Boston public schools budget proposal calls for more spending to accommodate more children

Boston’s public school system needs to spend $61 million more to educate the city’s children next school year, in part because enrollment is expected to be the highest in nearly a decade, according to a proposed budget presented to the School Committee on Wednesday.

The district expects nearly 1,200 more students next school year, mostly in prekindergarten and elementary school, as well as special education, pushing enrollment to an estimated 58,271.

More children mean more classrooms. Books and blocks must be bought, as well as desks, chairs, computers, and whiteboards. But, more importantly, more children mean more staff. The district’s proposed $934.4 million budget is a 7 percent increase over the current year, John McDonough, the school system’s chief financial officer, said before the School Committee meeting.


“We’re in higher demand; more families are choosing Boston public schools,’’ said McDonough. “While it’s good news for the district, it creates additional costs.’’

In part because of rising health care costs, employee raises, and transportation costs, the district had forecast a $76 million budget gap. But money from the city’s general budget will help plug most of that, providing $58.2 million.

The remaining shortfall was bridged by eliminating vacant positions, saving unspent grant money, changing school start times by 15 minutes, and renegotiating some contracts.

Transportation costs were lower than projected after negotiating a new contract. The current 10-year, $464 million contract with First Student Inc., the private provider that ferries Boston students to and from school, expires at the end of this year. Last school year, buses were persistently tardy, arriving well after the first bell sounded.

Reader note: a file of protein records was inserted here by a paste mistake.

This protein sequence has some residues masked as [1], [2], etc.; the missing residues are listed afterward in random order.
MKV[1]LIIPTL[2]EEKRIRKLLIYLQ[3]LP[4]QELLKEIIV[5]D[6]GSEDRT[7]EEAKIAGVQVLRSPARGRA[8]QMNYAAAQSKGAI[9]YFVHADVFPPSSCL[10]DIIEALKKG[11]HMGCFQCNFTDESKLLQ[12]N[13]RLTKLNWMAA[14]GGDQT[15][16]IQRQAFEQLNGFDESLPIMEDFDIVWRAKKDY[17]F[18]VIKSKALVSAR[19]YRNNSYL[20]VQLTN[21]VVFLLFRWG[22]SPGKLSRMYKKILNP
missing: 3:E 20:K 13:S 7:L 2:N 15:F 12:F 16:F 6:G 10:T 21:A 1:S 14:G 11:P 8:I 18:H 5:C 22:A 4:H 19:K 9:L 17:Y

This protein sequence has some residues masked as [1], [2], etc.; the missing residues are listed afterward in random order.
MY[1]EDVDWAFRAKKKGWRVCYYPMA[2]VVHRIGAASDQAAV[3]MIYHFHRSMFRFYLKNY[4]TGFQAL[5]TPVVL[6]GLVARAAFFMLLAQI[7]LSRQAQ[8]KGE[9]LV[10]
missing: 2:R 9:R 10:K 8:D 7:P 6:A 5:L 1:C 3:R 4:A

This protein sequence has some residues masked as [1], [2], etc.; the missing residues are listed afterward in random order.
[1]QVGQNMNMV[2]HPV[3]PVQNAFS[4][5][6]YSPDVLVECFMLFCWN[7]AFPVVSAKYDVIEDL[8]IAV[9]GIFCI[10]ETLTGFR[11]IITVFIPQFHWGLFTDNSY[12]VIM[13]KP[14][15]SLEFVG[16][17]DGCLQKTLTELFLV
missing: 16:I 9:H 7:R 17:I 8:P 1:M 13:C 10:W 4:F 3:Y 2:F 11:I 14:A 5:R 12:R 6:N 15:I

First Student was one of four companies that bid on the new contract with the district. School administrators would not say who was selected, because the deal is not final.

“We’ve been able to preliminarily identify a bidder who can provide higher-level service at a lower cost [than projected],’’ said Lee McGuire, a district spokesman.

Next year, the district must pick up the tab associated with “turnaround schools,’’ because the federal grant that supports them is set to expire. That state designation helped those 11 schools, some of them among the state’s lowest-performing, receive extra resources to extend the school day and hire more experienced teachers.


An additional $30 million infusion of cash from the city as part of the mayor’s Quality Improvement Funds is one reason the district was able to keep those initiatives, officials said.

The money, half of which must be spent on facility improvements, will be spent over three years, allowing the district to extend the school day, work with community partners, and reward effective teachers and school leaders. The money will also support 21 schools that the district deemed in need of additional support in September.

Wednesday’s hearing was just the first step in approving the budget, on which the School Committee will take a final vote in March. The
budget is then rolled into the mayor’s budget, which must be approved by the City Council.

“I think we’ll find that when the mayor submits his budget to the City Council and we look at what other departments are seeing, I don’t know that any other will see this kind of increase,’’ said Samuel R. Tyler, president of Boston Municipal Research Bureau.

“My impression is that the School Department budget is the one that had the biggest challenge.’’

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